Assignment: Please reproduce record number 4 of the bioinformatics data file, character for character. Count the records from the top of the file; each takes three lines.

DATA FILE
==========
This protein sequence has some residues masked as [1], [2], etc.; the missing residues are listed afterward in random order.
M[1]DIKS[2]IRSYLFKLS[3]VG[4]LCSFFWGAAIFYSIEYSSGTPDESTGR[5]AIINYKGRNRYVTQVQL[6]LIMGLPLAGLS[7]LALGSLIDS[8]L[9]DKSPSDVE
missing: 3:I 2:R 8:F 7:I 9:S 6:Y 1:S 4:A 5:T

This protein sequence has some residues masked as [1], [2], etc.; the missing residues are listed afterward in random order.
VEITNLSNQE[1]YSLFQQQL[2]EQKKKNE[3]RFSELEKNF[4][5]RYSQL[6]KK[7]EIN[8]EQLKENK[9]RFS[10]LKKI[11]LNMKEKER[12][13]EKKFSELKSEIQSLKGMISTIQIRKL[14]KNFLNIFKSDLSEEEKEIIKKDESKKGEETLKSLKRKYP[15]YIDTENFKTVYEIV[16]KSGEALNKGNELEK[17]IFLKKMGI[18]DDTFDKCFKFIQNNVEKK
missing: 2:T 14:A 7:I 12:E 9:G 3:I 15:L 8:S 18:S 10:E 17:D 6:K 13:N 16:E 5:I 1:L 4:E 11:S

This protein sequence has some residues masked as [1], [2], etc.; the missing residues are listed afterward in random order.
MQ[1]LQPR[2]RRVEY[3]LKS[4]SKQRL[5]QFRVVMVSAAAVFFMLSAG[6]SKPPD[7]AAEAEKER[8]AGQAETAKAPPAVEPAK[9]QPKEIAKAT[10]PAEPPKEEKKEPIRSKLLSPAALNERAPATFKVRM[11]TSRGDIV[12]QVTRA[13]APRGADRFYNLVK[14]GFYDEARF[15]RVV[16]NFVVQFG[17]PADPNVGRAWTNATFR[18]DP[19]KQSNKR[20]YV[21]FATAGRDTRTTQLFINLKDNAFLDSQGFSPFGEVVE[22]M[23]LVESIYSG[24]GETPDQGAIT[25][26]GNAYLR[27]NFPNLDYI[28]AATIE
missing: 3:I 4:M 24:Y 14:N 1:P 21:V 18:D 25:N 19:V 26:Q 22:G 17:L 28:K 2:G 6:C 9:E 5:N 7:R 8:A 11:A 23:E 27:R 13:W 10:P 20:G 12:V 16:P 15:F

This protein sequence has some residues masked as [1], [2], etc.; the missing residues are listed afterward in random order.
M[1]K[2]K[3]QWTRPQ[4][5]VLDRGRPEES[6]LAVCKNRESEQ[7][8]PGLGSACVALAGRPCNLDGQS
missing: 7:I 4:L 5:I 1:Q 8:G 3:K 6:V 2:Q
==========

This protein sequence has some residues masked as [1], [2], etc.; the missing residues are listed afterward in random order.
M[1]K[2]K[3]QWTRPQ[4][5]VLDRGRPEES[6]LAVCKNRESEQ[7][8]PGLGSACVALAGRPCNLDGQS
missing: 7:I 4:L 5:I 1:Q 8:G 3:K 6:V 2:Q